Join Date: Feb 2000
Location: Annapolis, Md
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Again, I have a problem with using anecdotal data on a small sampling to make a case. I have sailed traditional 26 footers that tracked well in a wide range of conditions (my folkboat for example), and a whole bunch of equally narrow traditional boats that tracked miserably. I am not sure what kind of boat that you own so it is hard for me to comment. I also want to point out that I have been agreeing that there is nothing worse than a poorly designed boat with a a lot of beam that results in wide transom and you may be unfortunate to own one of them.
But the original question was about boats with large transoms and how could they possibly handle well. It was not about about beamy boats that also had wide transoms.
Gerr says "moderately slender hull", he does not say extremely narrow. 9''8" beam on a 60 footer is extremely narrow. perhaps using a couple example to explain my point, I think that we would all agree that a late 1990''s era Hallberg Rassy 39 with a 12''-4" beam has a moderately narrow beam and a small transom. In comparison, the 40 foot Beneteau 40.7 which is at the racer and beamier end of the spectrum that I am speaking of, has a beam of 12''3. Similar beams. The 40.7 actually has a narrower beam to waterline length than the Hallberg, yet the Beneteau 40.7 has a much wider transom. Based on a conversation with an owner of a Hallberg Rassy 39 who delivered a 40.7 in heavy conditions, he felt that despite the short chord foils on the Beneteau, the 40.7 was easier to keep on course in a following sea.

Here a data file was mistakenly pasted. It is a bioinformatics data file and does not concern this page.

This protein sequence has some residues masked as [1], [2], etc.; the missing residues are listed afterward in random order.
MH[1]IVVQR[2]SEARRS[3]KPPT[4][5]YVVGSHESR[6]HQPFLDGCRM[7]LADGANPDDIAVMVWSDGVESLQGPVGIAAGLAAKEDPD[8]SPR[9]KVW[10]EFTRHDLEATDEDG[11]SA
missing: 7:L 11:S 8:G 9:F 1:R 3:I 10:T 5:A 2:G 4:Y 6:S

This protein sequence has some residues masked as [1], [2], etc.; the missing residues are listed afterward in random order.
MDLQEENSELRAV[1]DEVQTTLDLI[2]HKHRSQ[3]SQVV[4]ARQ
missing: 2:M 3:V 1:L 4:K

While you are right that in a following sea, the water has a larger area to lift on a boat with a wider transom, the more aftward position of the center of gravity on a properly designed large transom boat means that there would not necessarily be a change in trim, and the finer bow would trick the water into thinking that this is a narrower boat helping the boat to track better, than a boat that has a fuller bow.